FIFA president Sepp Blatter has given the strongest hint yet that he is ready to stand for a fifth term, telling Swiss public radio he would not say no if member associations asked him to stand.
"I'm in good health and I don't see why I should now think about stopping the work, about the consolidation of FIFA," Blatter told French-language station RTS in an interview on Friday.
"If the member associations ask me to be a candidate, I would not say no" said the Swiss who has been president since 1998.
"There are lots of people who say it's necessary to carry on; the continuation is necessary, it's not necessary to stop."
The next FIFA presidential election is in 2015. Each of FIFA's 209 member associations holds one vote.
Blatter, who will be 78 in March, was elected unopposed for a fourth term in 2011 when his rival Mohamed Bin Hammam withdrew his candidacy after being accused of offering cash for votes. The Qatari was later banned from football for life.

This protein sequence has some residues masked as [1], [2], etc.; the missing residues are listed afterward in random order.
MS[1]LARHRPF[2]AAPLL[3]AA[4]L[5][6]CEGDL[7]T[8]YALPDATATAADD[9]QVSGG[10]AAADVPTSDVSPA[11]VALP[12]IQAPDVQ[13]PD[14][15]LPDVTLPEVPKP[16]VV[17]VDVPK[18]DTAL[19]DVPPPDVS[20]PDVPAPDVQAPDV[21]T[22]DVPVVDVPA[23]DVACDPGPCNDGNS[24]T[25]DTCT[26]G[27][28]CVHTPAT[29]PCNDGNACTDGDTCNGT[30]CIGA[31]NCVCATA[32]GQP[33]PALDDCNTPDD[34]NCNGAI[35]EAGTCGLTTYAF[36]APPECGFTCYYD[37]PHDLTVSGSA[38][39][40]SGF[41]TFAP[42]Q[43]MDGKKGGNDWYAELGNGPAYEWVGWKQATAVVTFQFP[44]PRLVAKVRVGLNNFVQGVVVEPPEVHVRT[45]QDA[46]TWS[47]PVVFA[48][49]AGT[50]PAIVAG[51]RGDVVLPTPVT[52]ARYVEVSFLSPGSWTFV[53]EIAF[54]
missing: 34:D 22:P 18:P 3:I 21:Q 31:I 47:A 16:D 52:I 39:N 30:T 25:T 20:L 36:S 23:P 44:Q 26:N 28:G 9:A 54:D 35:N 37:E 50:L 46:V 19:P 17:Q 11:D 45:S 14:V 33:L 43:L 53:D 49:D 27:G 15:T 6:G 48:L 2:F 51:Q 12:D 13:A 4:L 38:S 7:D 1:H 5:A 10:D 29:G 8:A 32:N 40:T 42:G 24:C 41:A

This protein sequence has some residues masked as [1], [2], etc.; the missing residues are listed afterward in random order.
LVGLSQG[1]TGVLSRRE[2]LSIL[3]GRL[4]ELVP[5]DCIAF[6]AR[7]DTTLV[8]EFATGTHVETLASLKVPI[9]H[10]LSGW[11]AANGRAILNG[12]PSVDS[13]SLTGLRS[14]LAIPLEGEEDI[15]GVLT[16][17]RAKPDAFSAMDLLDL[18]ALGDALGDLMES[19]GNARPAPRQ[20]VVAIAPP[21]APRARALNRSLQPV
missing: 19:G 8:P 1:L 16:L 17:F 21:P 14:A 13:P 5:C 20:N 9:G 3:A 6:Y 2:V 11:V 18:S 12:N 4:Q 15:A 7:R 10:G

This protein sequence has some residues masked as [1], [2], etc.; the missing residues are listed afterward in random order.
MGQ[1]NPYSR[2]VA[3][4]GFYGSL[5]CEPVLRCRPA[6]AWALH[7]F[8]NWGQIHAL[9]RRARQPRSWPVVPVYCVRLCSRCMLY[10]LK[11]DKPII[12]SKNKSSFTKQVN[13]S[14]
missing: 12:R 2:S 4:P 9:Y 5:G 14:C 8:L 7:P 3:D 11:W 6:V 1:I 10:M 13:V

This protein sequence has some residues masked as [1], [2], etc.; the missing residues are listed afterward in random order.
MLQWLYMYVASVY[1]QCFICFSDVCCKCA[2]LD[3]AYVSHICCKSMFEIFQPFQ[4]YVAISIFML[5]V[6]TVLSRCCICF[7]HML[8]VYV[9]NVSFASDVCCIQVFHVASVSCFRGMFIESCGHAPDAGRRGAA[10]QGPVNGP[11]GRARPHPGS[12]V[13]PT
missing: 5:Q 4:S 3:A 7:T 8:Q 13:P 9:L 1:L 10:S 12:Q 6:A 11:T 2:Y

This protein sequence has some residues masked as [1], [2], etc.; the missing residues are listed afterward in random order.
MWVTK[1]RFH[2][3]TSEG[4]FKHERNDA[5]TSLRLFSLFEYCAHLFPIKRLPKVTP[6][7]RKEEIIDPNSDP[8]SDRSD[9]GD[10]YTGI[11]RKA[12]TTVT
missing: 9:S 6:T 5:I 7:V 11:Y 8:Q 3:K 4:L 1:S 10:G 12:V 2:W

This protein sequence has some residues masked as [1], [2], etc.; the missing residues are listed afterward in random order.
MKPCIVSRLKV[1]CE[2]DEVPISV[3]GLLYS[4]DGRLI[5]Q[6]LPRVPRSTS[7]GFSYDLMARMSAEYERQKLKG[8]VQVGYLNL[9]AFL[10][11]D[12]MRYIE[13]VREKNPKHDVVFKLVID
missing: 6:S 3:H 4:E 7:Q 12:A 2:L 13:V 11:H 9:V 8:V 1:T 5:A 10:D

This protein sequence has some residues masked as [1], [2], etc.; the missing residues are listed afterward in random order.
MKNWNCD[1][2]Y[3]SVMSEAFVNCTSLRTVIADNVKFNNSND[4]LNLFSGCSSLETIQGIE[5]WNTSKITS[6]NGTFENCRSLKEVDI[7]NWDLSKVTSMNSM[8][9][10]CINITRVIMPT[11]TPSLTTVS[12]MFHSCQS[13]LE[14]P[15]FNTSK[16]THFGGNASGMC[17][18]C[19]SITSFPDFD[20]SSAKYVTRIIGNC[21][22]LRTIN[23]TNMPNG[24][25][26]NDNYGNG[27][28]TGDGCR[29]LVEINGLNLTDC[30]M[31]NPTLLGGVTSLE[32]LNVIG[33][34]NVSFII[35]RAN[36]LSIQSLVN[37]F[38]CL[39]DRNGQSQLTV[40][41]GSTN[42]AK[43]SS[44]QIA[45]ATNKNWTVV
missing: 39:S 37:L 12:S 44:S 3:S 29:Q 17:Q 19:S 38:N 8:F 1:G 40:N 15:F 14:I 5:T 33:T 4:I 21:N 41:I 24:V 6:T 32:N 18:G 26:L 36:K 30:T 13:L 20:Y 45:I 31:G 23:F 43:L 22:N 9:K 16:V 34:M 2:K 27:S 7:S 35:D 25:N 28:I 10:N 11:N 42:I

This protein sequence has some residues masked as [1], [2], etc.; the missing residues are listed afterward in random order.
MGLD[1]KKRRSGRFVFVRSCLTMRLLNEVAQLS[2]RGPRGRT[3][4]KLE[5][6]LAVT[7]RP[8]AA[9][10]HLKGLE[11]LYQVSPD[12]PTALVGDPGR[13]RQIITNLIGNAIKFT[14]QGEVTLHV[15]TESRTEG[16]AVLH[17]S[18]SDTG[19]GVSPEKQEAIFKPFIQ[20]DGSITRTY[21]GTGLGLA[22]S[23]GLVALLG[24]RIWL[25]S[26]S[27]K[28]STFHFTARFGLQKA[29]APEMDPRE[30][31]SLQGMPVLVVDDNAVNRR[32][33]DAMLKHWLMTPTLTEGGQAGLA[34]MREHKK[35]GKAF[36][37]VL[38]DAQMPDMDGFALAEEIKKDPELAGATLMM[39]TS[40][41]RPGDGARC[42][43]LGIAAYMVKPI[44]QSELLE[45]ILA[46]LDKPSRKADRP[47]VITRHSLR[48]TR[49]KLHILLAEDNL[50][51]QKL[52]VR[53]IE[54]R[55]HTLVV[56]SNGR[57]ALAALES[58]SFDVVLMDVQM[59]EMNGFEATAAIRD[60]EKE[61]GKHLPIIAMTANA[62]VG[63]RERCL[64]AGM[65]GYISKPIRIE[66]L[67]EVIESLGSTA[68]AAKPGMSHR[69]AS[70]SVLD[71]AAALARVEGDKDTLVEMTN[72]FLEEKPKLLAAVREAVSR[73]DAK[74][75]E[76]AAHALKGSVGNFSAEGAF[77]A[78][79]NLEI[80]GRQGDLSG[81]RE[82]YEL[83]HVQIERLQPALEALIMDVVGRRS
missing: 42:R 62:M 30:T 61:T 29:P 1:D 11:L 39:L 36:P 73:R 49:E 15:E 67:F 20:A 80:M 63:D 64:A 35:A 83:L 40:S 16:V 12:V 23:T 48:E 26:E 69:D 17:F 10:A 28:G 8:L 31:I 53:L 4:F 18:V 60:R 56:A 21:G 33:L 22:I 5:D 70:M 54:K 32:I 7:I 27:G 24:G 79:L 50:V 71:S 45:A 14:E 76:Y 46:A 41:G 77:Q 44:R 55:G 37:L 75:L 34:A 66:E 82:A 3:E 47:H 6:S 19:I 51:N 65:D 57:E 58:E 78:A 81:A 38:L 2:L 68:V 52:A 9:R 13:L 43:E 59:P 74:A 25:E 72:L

|Blatter embraces Russian president Vladimir Putin at a speech in Sochi this week, alongside IOC president Thomas Bach [AP]
Blatter initially said it would be his final term but since then has continually hinted at a change of mind.
In January, Blatter said he would make his decision on whether to run again before this year's Congress in Sao Paulo in June.
Shortly afterwards, his former aide Jerome Champagne announced at a news conference in London that he was standing for election, but added he did not think he could not beat Blatter if the Swiss also stood.
On Thursday Blatter called for the International Olympic Committee to scrap its age limits for members, saying they should be voted out only if they are incapable of performing their duties.
Changes implemented in the wake of the Salt Lake City Games bribery scandal mandate that IOC members must resign at 70 if they joined from 1999 onwards.
Members who joined before 1999 have an age limit of 80.
Blatter became ex-officio IOC member in 1999, before the new rules came into force that year, following his election to the FIFA presidency the previous year.
He said FIFA had conducted its own study and found age limits could be discriminatory and the IOC should scrap them.
"We concluded that imposing an age limit is an act of discrimination. What needs to be changed can be done in a democratic way," he told an IOC session in Sochi ahead of the Winter Olympics in the Russian Black Sea resort.